Skip to Content


By Sarah Audsley

You will return to the temple, swept clean,
tea sprouting in rows, clappers of bells ringing out  
as incense burn at the foot of the golden Buddha.

A flaky croissant’s butter & the bitter taste
of bold coffee will churn your insides hiking
up Jangsan Mountain. The monk will pour

hot tea & tell you to remember there are 300,000
universes running parallel to each other. How
might everything be different? Why desire

material goods? Cellphones, diamonds, a lover,
a new car. You will find yourself in the presence
of a white blaze, a brush of feather, an infusion of calm.

Out of the monk’s mouth will slip words,
but they will only sound like rain falling
on hard stone, or coyotes crying to the wind—

You will know the cadence but not the meaning.
Why did you not learn the language? Study the symbols?
You should have tied your tongue, pressed to the top,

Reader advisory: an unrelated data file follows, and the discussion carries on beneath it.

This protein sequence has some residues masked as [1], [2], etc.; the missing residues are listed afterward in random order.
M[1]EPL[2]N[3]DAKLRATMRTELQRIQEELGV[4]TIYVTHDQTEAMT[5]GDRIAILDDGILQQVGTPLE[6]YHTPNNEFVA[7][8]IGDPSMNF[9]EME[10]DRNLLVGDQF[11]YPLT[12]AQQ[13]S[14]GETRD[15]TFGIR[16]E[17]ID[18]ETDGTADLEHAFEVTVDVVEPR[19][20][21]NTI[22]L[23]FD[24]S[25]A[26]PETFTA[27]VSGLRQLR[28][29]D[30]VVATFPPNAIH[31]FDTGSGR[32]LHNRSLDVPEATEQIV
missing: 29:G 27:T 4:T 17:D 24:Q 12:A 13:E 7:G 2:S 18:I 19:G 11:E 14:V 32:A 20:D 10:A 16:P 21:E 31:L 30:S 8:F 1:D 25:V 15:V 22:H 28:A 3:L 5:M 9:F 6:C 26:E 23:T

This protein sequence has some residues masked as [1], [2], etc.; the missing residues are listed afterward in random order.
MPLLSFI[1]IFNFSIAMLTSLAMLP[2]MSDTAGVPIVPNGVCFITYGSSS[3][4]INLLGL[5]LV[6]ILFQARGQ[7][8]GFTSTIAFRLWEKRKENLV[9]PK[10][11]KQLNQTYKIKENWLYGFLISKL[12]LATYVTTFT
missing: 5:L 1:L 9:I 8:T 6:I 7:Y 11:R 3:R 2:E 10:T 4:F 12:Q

then against your bottom front teeth. Now you
must practice feeling lost in your birth-land, feet tucked
under crossed legs, listening to your muffled silence.

This monk knows & he will tell you, truth—
pain sears, becomes blister, an imprint & blood
cannot translate. So, you bend, kneel down.




Listen as Sarah Audsley reads Homegoing.

Added: Thursday, February 22, 2024  /  Used with permission.
Sarah Audsley
Photo by Carolyn Kehler.

Sarah Audsley is the author of Landlock X (Texas Review Press). A Korean American adoptee, a graduate of the MFA Program for Writers at Warren Wilson College, and a member of The Starlings Collective, Audsley lives and works in northern Vermont.

Image Description: Sarah Audsley wears a floral print jacket and silver dangly earrings. She has shoulder-length dark brown hair and brown eyes. Sarah stands in front of a blurred outdoor background with a tall pine tree to her left.

Other poems by this author